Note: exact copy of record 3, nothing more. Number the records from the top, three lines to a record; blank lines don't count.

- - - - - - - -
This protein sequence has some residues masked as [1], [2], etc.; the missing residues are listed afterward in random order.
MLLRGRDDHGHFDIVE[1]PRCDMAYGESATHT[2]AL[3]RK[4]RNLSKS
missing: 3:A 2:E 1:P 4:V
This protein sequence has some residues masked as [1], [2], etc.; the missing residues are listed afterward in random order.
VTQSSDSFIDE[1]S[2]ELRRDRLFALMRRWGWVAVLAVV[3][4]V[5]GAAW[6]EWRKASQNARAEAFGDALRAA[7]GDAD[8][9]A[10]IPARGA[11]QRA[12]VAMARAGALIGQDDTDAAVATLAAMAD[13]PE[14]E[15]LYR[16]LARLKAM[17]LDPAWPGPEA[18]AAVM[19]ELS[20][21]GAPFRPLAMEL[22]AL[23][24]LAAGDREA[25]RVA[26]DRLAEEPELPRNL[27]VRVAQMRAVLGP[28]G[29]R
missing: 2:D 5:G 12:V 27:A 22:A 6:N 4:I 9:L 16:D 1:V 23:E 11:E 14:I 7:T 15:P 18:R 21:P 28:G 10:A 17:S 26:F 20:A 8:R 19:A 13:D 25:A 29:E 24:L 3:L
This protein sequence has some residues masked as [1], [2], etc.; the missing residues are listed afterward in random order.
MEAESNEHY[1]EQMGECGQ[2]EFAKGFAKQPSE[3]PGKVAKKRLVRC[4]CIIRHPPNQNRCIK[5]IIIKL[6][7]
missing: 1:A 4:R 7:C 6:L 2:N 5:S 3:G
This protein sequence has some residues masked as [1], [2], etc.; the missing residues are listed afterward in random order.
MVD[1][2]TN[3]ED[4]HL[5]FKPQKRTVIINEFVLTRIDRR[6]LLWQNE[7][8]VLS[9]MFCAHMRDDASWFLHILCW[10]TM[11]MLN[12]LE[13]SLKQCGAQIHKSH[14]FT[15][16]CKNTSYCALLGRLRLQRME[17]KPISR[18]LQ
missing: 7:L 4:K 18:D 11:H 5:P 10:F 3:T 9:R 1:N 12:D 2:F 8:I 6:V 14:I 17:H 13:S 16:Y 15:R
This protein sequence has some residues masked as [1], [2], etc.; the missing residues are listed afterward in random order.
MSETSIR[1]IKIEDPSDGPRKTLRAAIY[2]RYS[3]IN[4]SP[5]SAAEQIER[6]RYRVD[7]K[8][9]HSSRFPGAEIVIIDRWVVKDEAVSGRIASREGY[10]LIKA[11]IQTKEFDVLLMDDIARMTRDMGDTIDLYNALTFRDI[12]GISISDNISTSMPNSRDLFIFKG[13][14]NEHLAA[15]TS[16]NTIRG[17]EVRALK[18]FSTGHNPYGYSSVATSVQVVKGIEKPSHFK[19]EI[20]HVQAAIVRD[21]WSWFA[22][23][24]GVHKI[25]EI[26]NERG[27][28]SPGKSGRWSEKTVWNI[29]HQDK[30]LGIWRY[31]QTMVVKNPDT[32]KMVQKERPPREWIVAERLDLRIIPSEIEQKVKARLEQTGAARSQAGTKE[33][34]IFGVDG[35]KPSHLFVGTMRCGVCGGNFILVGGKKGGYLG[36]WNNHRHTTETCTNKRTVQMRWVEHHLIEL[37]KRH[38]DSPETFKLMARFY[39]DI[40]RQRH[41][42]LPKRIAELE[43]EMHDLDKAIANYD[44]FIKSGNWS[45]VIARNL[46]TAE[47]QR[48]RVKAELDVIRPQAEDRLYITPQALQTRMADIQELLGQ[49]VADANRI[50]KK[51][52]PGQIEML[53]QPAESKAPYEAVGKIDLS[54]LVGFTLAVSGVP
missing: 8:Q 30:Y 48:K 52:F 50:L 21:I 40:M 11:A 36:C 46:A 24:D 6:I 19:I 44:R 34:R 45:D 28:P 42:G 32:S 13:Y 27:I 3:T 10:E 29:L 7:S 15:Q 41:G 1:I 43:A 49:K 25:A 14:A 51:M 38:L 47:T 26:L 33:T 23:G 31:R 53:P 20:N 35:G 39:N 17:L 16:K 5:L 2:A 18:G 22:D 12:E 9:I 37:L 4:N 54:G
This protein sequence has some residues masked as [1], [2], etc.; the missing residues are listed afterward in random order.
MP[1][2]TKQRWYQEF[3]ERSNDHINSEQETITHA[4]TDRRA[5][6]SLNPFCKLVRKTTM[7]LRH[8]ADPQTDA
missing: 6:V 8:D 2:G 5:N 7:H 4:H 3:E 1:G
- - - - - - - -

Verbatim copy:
This protein sequence has some residues masked as [1], [2], etc.; the missing residues are listed afterward in random order.
MEAESNEHY[1]EQMGECGQ[2]EFAKGFAKQPSE[3]PGKVAKKRLVRC[4]CIIRHPPNQNRCIK[5]IIIKL[6][7]
missing: 1:A 4:R 7:C 6:L 2:N 5:S 3:G